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Could you tell me can be some case when exception is throwing in constructor and object is not null. I mean some part of object is created and another is not.Like this

public Test(){
name = "John";
// exception
// init some other data.
}

I understand in this sitiation object Test will be null, but Can be situation that object test cannot be null (delete block of exception not answer :) ) ?

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Only if you catch your exception right there in the constructor. I mean if it won't get thrown further to the caller. –  dhblah May 6 '11 at 10:20

5 Answers 5

up vote 13 down vote accepted

A class instance creation expression always creates a new object if the evaluation of its qualifier and arguments complete normally, and if there is space enough to create the object. It doesn't matter if the constructor throws an exception; an object is still created. The class instance creation expression does not complete normally in this case, though, as it propagates the exception.

However, you can still obtain a reference to the new object. Consider the following:

public class C {
    static C obj; // stores a "partially constructed" object
    C() {
        C.obj = this;
        throw new RuntimeException();
    }
    public static void main(String[] args) {
        C obj;
        try {
            obj = new C();
        } catch (RuntimeException e) {
            /* ignore */
        }
        System.out.println(C.obj);
    }
}

Here, a reference to the new object is stored elsewhere before the exception is thrown. If you run this program, you will see that the object is indeed not null, though its constructor did not complete normally.

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1  
wow, good answer. Never thought of object construction like this. I know a similar problem where the subclass (re)implements some superclass method, and thus could potentially expose partially constructed objects. However, the C instance in this case is fully constructed - it is not possible to (for example) add a final field to the class C, initialize it as a field initialization, and yet not have that field be initialized in this case. –  Chii May 6 '11 at 10:39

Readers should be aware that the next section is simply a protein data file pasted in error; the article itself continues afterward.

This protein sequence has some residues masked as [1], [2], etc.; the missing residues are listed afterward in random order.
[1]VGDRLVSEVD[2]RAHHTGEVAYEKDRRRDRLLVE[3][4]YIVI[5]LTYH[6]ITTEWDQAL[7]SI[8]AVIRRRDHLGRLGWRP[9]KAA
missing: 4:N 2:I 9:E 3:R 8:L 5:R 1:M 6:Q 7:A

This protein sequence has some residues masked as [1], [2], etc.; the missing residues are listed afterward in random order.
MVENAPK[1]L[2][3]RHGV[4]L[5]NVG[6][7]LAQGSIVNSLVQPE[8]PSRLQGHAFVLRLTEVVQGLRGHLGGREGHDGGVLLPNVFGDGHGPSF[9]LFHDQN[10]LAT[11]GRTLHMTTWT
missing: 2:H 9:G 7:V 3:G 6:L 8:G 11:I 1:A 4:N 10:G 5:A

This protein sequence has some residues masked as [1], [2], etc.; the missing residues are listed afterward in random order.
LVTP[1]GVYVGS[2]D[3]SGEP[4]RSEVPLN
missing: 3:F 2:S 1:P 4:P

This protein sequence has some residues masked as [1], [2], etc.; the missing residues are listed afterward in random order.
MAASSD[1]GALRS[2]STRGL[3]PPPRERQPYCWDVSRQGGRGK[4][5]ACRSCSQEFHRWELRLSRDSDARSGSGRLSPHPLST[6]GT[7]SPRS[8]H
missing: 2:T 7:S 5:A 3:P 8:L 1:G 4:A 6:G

I have write the same test :) Thanks. –  jitm May 6 '11 at 11:17
    
And not just see that object is not null, we can CALL method from C.obj; –  jitm May 6 '11 at 11:25

No. Look at the client code:

Test myObj = null;
try {
 myObj = new Test();
} catch(MyException e) {
  System.out.println("" + myObj);
}

Here, when exception occurs, the '=' operation is not executed. Your code goes straight to the catch block and myObj stays null.

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Yes, I have tested it :), but decided to ask ... –  jitm May 6 '11 at 10:11
    
-1: The object is not assigned, but it is still created, see the other answer. –  Daniel Nov 29 '13 at 6:40
    
Daniel, who disagrees? The thing I wrote states the same: assignment does not take place. –  Vladimir Ivanov Nov 29 '13 at 7:37

No. If exception occurs during the instanciation of the object, it will not be created.

Anyway, you would you write it?

MyObject obj = new MyObject();
// This code will not be reachable in case of an Exception

or:

MyObject obj = null;
try {
    obj = new MyObject();
} catch (AnyException e) {
}
// Here, either obj is created corrected, or is null as an Exception occured.
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Yes I know, I have tested this situation, but was interested to know, What will be or Can be the "magic" situation when object is not null. –  jitm May 6 '11 at 10:09
    
As Gasan said above "only if you catch your exception right there in the constructor. I mean if it won't get thrown further to the caller" I hope it makes sense –  Pazhamalai G May 6 '11 at 10:30
 public Test()
{  
name = "John"; 

     try{
 // exception 

// init some other data. 
}catch(AnyException e)
{
//catch
}


 }

The above code make sense as per ur expectation.

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Hi The constructor won't return anything. But INSIDE it has the reference on the new object. So, if you YET IN CONSTRUCTOR give the reference to the created object to some other object, for example, to a static array that contains all references to this class' objects, it can be used in a sensible way.

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